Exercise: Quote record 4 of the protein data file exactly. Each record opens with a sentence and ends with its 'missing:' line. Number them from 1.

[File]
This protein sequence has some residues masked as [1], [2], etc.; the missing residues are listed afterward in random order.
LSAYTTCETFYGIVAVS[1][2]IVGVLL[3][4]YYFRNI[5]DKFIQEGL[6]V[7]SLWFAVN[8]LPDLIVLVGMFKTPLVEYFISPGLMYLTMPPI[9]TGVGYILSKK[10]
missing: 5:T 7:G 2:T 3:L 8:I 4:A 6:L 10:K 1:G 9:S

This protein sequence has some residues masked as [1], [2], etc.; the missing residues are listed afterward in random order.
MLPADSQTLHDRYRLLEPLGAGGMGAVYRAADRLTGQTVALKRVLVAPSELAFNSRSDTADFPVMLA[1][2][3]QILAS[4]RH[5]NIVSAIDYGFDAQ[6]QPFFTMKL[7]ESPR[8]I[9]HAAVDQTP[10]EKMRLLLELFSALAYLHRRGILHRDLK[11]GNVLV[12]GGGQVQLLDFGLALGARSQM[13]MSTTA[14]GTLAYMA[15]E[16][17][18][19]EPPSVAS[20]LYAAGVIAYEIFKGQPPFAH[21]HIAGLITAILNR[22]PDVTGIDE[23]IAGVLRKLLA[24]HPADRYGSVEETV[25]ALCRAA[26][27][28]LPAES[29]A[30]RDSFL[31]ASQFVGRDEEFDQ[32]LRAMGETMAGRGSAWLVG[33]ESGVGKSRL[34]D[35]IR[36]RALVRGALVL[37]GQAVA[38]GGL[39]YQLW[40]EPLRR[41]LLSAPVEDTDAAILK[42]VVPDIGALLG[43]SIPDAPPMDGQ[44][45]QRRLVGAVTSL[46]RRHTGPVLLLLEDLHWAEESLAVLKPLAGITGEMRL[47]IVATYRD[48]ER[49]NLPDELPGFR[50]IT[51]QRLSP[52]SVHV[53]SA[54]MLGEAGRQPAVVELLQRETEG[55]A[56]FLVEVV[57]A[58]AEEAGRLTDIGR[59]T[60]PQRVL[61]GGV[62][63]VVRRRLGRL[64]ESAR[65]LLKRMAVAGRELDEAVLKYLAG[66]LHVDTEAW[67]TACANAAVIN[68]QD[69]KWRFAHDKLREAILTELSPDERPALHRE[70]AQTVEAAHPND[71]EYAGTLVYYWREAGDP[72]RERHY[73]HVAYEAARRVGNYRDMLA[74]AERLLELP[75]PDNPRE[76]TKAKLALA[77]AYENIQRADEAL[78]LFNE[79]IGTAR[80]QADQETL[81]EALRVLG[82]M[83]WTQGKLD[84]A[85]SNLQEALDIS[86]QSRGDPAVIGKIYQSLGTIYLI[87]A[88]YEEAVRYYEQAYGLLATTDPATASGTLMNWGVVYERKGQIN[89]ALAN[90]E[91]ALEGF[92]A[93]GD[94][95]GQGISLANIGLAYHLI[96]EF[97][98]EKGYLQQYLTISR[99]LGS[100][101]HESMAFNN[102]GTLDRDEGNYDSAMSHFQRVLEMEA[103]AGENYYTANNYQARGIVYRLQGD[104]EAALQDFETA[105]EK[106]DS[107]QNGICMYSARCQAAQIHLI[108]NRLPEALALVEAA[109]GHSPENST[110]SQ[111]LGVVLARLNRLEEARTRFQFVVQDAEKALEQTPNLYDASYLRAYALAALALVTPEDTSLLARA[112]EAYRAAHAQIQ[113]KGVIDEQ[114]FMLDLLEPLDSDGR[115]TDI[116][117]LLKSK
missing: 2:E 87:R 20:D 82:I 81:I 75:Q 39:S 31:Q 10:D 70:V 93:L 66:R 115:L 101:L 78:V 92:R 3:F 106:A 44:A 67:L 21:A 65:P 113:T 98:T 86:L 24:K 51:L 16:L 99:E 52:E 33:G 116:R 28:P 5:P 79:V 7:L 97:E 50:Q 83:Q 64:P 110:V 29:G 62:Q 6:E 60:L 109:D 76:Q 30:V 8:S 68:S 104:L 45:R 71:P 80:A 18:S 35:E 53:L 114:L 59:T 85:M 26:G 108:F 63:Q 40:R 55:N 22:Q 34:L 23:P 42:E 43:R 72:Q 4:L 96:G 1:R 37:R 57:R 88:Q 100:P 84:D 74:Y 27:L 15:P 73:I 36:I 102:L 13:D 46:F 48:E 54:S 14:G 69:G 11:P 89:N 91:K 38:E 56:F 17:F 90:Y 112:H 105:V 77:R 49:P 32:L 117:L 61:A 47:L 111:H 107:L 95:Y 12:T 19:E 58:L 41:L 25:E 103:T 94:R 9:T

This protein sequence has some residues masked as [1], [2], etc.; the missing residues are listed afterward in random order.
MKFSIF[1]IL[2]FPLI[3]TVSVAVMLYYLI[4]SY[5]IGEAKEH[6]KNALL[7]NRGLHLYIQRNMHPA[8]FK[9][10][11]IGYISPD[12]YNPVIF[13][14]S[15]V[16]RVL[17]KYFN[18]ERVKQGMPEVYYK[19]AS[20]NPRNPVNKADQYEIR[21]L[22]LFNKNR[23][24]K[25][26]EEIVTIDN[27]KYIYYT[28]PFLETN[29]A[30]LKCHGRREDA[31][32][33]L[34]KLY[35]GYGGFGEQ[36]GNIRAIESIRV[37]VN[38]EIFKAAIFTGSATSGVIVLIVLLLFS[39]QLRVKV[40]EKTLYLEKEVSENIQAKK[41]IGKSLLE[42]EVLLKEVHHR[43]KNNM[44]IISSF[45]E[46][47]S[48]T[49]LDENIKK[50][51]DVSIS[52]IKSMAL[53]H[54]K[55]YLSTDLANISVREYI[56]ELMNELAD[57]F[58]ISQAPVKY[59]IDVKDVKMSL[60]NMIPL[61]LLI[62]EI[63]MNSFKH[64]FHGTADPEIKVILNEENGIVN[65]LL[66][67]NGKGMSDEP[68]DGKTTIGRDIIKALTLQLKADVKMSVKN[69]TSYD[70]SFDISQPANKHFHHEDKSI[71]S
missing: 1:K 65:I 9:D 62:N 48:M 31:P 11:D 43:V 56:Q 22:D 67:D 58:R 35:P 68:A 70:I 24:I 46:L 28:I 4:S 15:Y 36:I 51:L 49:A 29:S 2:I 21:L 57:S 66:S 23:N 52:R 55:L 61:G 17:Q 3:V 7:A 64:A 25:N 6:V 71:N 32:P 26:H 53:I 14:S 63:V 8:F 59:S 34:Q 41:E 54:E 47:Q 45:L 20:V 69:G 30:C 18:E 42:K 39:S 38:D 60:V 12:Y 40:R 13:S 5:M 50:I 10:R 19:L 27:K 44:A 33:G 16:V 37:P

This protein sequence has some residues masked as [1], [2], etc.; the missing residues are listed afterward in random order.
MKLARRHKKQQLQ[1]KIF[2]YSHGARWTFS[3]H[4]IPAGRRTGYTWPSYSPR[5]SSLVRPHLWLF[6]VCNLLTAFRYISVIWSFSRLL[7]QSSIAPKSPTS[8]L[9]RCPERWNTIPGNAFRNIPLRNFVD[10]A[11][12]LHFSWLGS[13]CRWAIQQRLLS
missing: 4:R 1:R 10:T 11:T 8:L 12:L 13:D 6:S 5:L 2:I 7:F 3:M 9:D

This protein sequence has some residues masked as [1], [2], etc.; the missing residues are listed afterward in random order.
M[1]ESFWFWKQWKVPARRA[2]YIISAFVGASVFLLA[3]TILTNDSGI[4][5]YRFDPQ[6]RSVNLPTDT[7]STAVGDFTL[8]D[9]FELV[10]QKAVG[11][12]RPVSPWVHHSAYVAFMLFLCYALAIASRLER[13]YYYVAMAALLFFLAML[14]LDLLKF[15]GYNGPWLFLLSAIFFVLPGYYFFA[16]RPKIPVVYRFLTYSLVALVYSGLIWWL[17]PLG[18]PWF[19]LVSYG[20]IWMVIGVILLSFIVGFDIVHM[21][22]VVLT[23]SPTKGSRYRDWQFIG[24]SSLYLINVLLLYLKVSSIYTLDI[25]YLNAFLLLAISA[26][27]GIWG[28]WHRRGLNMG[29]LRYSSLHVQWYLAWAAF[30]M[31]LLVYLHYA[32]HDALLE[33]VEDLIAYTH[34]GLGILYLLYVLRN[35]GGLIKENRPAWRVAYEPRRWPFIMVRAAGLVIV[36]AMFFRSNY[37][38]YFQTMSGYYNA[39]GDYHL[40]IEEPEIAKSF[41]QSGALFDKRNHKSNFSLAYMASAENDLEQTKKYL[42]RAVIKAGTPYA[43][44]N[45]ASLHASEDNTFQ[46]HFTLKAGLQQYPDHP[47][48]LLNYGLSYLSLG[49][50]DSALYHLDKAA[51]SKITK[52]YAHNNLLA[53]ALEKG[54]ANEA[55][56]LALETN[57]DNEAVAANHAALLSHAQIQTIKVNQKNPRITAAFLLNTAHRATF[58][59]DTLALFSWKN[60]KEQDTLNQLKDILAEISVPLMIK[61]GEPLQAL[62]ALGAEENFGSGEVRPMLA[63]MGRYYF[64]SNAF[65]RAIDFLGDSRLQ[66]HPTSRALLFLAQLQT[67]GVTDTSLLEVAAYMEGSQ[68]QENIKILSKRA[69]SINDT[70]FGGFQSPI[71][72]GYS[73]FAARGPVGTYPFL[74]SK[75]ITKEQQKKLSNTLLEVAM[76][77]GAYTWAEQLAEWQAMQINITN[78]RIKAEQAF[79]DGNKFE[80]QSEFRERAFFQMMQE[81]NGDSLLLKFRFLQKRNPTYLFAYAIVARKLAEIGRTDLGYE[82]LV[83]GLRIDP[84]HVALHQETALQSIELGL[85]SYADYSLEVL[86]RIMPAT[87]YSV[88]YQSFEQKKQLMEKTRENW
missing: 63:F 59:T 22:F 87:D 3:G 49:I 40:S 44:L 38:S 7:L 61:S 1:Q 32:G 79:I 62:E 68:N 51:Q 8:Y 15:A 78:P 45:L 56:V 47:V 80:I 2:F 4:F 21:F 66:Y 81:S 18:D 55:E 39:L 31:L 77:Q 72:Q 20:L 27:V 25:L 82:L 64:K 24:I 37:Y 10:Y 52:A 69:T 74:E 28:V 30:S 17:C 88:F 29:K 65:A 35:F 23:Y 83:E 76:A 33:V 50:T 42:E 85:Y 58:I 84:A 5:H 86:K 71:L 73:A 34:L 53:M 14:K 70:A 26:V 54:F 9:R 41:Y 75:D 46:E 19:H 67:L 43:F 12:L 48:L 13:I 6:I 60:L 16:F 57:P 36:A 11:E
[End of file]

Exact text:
This protein sequence has some residues masked as [1], [2], etc.; the missing residues are listed afterward in random order.
MKLARRHKKQQLQ[1]KIF[2]YSHGARWTFS[3]H[4]IPAGRRTGYTWPSYSPR[5]SSLVRPHLWLF[6]VCNLLTAFRYISVIWSFSRLL[7]QSSIAPKSPTS[8]L[9]RCPERWNTIPGNAFRNIPLRNFVD[10]A[11][12]LHFSWLGS[13]CRWAIQQRLLS
missing: 4:R 1:R 10:T 11:T 8:L 12:L 13:D 6:S 5:L 2:I 7:F 3:M 9:D